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Space Sunday: SLS, satellites and a rover

The Artemis 1 Orion MPCV and its European Space Agency service module sit atop the first NASA Space Launch System (SLS) on Pad 39B at Kennedy Space Centre, a full Moon framed between the vehicle and one of the pad’s lightning towers. Credit: NASA

NASA’s Space Launch System (SLS) has finally cleared the last significant hurdle in the preparations to launch the first of the vehicles on its much anticipated lunar flight.

On Friday, June 24th, agency officials declared the test campaign for the maiden vehicle to be almost complete after it finally cleared the critical wet dress rehearsal (WDR) test on a fourth attempt – the first three in May each ending with issues that forced NASA to roll the vehicle and its mobile launch platform back to the Vehicle Assembly Building (VAB) at Kennedy Space Centre, Florida, so both could receive modifications.

The final dress rehearsal started on June 20th, and concluded 20 seconds early due to a leak in a hydrogen bleed line. While this did not compromise the test itself, it did prevent 13 of the planned 128 command functions from being performed as a result. Most of these had been previously tested, so the curtailing any testing of them during the WDR was not seen as cause for concern.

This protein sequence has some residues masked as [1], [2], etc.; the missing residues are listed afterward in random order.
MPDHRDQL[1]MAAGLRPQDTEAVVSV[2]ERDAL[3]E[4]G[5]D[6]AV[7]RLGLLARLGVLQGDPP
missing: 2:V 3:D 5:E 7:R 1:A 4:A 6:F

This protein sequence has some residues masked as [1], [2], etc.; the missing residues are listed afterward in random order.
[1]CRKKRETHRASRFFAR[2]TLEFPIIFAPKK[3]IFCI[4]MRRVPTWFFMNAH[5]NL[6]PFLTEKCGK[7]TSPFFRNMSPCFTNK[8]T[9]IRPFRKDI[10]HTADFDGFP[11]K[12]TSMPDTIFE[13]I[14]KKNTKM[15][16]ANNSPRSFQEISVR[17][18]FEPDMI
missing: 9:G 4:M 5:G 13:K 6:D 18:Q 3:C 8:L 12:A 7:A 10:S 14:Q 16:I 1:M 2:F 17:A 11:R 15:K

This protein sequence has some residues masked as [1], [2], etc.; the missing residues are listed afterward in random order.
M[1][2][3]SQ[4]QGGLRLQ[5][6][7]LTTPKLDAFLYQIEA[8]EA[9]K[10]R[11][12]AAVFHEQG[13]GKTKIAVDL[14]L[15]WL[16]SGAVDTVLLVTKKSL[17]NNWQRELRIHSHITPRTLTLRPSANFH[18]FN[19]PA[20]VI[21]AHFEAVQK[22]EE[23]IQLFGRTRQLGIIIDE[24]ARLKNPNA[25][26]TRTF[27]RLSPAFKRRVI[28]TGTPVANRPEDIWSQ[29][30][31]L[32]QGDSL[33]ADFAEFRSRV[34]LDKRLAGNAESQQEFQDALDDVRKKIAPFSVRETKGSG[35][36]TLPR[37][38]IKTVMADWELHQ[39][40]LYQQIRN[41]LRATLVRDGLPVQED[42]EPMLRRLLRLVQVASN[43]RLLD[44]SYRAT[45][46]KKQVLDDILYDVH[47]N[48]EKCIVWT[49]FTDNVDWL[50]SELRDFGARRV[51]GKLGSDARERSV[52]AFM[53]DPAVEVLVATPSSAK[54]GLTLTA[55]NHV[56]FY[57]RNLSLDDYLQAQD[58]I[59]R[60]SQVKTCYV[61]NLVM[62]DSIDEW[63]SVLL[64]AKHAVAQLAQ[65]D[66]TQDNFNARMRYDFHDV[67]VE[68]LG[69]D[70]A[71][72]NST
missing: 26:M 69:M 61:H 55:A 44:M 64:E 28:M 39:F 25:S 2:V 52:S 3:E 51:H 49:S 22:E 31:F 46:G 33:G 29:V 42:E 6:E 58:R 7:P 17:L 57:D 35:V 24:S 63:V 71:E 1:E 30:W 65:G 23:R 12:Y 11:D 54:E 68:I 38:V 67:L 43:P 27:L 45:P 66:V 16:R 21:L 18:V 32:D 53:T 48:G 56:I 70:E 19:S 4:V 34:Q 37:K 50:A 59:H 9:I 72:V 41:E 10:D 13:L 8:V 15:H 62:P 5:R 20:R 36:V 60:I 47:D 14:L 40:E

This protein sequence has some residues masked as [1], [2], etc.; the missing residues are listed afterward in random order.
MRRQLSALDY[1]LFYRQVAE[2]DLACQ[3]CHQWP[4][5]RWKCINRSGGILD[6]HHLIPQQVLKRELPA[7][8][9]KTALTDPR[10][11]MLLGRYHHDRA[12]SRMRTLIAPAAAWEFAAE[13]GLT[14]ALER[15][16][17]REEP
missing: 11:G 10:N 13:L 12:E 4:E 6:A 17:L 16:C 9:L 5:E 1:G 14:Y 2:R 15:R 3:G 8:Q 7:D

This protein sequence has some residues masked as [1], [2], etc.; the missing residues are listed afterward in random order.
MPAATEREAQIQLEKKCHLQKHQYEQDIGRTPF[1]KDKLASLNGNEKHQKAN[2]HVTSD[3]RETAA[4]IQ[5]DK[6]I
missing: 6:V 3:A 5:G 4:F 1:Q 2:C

However, mission managers opted to perform one additional test prior to rolling the vehicle back to the VAB for final inspections and launch preparations. This will be a test of hydraulic power units used to gimble the nozzles of the vehicle’s solid rocket boosters to provide directional guidance while the boosters are firing. One it has been completed, the roll-back to the VAB will be carried out on July 1st.

The Artemis 1 SLS vehicle sitting on its mobile launcher at Pad 39B, Kennedy Space Centre, imaged from orbit on June 18th, 2022 by a Maxar Earth observation satellite. Credit: Maxar Technologies

At the VAB, the vehicle and its launch platform will undergo a final post-WDR inspection, which will include replacing the seal responsible for the hydrogen leak. It’s expected that overall, the final check-out plus any required work will run through until early August. Providing nothing serious is found, the vehicle will be rolled back to the pad to commence 10-14 days final launch preparations. This will be in time to meet two immediate launch windows: August 23rd through September 6th (excluding the period August 31st-September 1st) and September 19th through October 4th, 2022.

The Artemis 1 mission is designed to fly an uncrewed Orion Multi-Purpose Crew Vehicle (MPCV) on 20+ day mission to cislunar space including 6 days in lunar orbit. It will be a preliminary check-out of Orion’s life support, propulsion, guidance and communications systems during an extended mission, prior to repeating the flight with a crew on board with Artemis 2.


On Monday, June 27th, NASA will be launching another mission to cislunar space.